Anyone can post anything they want on social media. There is no rule, no rhyme, no liability, it is, as I’ve said elsewhere, the Wild West. Entirely not regulated, like any some other media sectors are. But this is an oversimplification. While the FCC regulated television and radio and enforced rules like the “fairness doctrine,” newspapers and magazines were essentially self-regulating. How odd, then, that people complained more about the “unfairness” of television and radio, rather than of newspapers and magazines. Does this tell you something?
And look at the diversity we now have – not just the original three major networks in the U.S. delivering news. For decades, it was CBS, NBC, and ABC. We have other networks and cable and satellite and a massive number of websites catering to all sorts of interests – relative to news and opinion. New websites all the time. And people on social media become their own news broadcasters and news sources. More people with a broad spectrum of views getting involved in “sharing” news and articles with friends.
So called “fake news” has been generating great attention and many views. But is “fake news” a term to describe facts and data that are incorrectly stated or reported, or that are fabricated? Or is it a term used in an attempt to discredit a report because someone objects to the viewpoint of the reporter, writer, columnist, or simply doesn’t like the person on social media who passes on the story? While most of us didn’t really know about fake news, social media operators did, and what it meant for them: the more fake news, the more views, equals more advertising income. Think of a tabloid newspaper with what a century ago was called “yellow journalism” – inaccurate or highly exaggerated stories with wild headlines. Those sold newspapers. Now, we’re talking about “selling” circulation on social media.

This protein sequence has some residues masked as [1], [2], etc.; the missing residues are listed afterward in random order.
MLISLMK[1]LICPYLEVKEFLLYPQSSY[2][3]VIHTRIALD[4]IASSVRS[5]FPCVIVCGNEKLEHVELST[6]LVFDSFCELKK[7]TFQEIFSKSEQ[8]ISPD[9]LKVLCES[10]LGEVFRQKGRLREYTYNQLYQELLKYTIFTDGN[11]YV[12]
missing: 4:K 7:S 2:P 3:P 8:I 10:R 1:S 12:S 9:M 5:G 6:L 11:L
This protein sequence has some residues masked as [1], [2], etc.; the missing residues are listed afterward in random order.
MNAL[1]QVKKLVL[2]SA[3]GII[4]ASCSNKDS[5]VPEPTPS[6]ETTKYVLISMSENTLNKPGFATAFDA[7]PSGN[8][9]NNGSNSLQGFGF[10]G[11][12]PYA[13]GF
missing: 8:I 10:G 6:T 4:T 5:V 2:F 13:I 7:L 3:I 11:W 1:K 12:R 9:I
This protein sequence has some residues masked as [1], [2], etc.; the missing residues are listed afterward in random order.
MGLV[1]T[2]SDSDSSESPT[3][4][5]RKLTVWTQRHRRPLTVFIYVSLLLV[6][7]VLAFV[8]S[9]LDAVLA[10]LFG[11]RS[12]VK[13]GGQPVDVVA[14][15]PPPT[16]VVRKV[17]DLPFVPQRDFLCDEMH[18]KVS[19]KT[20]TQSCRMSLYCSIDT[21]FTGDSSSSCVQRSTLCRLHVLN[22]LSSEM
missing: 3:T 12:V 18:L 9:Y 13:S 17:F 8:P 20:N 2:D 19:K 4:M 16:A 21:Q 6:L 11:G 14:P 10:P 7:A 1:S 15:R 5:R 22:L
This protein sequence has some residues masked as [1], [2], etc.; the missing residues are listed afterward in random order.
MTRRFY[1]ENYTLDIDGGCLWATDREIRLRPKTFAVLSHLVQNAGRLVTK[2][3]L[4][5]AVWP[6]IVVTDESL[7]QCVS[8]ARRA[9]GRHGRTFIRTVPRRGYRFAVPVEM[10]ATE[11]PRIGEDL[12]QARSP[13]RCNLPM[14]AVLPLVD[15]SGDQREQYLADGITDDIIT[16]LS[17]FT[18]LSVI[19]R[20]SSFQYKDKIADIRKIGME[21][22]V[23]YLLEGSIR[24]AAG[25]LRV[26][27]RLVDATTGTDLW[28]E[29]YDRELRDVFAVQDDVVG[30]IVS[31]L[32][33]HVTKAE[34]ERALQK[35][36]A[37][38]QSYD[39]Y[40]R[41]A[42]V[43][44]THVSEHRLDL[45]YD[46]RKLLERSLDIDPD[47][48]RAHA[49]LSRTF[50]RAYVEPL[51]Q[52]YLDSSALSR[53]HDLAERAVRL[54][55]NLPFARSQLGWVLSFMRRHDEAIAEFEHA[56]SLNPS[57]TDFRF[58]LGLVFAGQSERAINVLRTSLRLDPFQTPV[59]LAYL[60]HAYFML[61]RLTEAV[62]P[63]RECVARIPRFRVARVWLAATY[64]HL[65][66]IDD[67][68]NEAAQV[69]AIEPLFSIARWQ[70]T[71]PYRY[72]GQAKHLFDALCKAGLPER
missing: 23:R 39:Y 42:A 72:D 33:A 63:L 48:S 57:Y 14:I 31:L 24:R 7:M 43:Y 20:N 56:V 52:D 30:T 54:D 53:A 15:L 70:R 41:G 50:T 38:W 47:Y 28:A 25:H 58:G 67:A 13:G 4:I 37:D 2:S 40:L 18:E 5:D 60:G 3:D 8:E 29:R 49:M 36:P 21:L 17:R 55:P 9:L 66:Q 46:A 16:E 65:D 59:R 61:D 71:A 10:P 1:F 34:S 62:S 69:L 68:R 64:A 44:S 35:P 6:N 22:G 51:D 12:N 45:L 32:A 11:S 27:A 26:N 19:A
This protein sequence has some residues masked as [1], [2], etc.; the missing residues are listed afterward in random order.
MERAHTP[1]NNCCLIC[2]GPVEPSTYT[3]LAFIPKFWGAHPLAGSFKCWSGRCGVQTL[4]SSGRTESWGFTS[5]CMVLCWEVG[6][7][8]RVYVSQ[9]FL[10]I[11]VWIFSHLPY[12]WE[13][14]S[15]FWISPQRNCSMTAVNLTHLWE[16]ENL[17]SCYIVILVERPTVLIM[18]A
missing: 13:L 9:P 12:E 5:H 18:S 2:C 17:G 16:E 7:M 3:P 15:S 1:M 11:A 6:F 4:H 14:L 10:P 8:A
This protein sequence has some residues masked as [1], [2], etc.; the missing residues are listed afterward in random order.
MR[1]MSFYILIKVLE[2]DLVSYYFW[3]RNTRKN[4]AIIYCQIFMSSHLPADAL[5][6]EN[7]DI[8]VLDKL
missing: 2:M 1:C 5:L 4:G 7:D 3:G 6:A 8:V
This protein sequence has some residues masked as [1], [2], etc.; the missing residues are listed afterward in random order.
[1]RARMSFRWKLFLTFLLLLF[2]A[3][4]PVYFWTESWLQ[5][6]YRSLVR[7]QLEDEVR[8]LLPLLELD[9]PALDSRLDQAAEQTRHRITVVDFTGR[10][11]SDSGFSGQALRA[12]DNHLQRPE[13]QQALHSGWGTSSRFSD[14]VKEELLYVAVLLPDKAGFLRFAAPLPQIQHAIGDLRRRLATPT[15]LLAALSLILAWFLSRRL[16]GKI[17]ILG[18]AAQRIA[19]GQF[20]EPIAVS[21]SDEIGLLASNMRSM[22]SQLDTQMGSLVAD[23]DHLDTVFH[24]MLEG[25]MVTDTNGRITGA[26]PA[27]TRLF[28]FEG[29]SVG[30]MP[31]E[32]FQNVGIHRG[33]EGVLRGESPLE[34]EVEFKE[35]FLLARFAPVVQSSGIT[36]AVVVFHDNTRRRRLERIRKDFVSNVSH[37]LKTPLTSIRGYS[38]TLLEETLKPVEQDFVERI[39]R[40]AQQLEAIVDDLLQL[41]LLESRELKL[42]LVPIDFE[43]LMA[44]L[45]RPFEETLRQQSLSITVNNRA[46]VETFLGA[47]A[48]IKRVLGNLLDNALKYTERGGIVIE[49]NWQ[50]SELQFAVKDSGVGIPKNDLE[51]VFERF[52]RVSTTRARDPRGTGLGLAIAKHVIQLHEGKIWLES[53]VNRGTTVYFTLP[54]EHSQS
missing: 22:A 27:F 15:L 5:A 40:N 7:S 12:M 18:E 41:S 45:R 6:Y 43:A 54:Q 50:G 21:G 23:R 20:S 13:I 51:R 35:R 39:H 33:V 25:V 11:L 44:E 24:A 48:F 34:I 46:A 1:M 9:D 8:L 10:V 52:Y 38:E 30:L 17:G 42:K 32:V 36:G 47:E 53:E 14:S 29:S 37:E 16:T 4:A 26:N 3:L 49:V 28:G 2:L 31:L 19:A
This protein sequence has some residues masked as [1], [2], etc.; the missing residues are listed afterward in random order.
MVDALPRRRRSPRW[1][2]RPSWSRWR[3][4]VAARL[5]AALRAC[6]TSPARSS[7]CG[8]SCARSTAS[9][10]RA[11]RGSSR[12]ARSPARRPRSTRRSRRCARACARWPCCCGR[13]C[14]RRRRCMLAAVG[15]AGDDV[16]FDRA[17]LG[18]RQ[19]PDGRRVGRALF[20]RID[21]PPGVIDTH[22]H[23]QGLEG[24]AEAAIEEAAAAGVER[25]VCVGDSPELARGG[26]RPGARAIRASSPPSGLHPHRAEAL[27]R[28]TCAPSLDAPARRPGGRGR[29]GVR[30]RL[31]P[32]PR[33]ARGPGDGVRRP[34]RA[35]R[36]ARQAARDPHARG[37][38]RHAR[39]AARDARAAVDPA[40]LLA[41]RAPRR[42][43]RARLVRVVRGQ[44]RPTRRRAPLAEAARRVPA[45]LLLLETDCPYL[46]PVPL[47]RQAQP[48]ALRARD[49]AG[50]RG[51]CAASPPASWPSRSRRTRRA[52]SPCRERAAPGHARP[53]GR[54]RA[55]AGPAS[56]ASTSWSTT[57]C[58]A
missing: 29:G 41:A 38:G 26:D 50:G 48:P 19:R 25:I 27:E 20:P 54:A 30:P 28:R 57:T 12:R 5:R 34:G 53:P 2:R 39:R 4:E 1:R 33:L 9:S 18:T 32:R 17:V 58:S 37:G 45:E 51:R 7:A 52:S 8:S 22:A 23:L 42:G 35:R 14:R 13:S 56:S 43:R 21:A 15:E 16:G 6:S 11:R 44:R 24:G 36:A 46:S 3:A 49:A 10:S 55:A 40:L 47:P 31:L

Think about that. Long ago a politician was said to have remarked, “I don’t care what they say about me, as long as they spell my name right.” In other words, the politician wanted name identification above all else. That’s not always true, with debilitating negative coverage – and with social media and the twenty four hour news cycle, and things going viral, a political figure or public figure could be tarnished, before the truth catches up.
But note — with social media, the more that there is controversy (whether “the story” is correct or truthful, or not), the more there is usage, and usage is the driver of advertising revenue. It doesn’t matter whether the facts are correct, and the posting is the “truth.” One hundred years ago we had, as I just noted, what was called “yellow journalism”; many newspapers were a kind of “National Enquirer” with provocative and misleading headlines and stories of dubious accuracy, full of uncorroborated information, rumors, and innuendo. But they generated readers who bought the newspapers. Those days are, to a great degree, gone. But now we have a new iteration, with the Internet, web sites and social media.
But let’s not label something we don’t like as fake news. Very legitimate news that is accurate also can be re-circulated on social media and drive up numbers. There is a great danger in censorship, because what are the standards?